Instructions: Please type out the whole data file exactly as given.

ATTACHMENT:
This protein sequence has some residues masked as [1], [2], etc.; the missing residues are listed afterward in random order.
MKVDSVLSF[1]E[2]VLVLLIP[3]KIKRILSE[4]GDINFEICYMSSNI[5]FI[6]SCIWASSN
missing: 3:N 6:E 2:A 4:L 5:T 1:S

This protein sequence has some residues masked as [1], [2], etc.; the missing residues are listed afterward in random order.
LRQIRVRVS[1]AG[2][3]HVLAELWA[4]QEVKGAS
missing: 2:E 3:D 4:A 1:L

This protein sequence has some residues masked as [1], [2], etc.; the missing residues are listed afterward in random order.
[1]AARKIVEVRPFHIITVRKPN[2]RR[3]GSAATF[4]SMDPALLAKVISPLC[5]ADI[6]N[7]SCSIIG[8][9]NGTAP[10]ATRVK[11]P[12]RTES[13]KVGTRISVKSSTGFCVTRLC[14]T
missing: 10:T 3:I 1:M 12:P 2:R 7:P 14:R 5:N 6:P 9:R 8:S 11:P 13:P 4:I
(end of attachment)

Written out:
This protein sequence has some residues masked as [1], [2], etc.; the missing residues are listed afterward in random order.
MKVDSVLSF[1]E[2]VLVLLIP[3]KIKRILSE[4]GDINFEICYMSSNI[5]FI[6]SCIWASSN
missing: 3:N 6:E 2:A 4:L 5:T 1:S

This protein sequence has some residues masked as [1], [2], etc.; the missing residues are listed afterward in random order.
LRQIRVRVS[1]AG[2][3]HVLAELWA[4]QEVKGAS
missing: 2:E 3:D 4:A 1:L

This protein sequence has some residues masked as [1], [2], etc.; the missing residues are listed afterward in random order.
[1]AARKIVEVRPFHIITVRKPN[2]RR[3]GSAATF[4]SMDPALLAKVISPLC[5]ADI[6]N[7]SCSIIG[8][9]NGTAP[10]ATRVK[11]P[12]RTES[13]KVGTRISVKSSTGFCVTRLC[14]T
missing: 10:T 3:I 1:M 12:P 2:R 7:P 14:R 5:N 6:P 9:R 8:S 11:P 13:P 4:I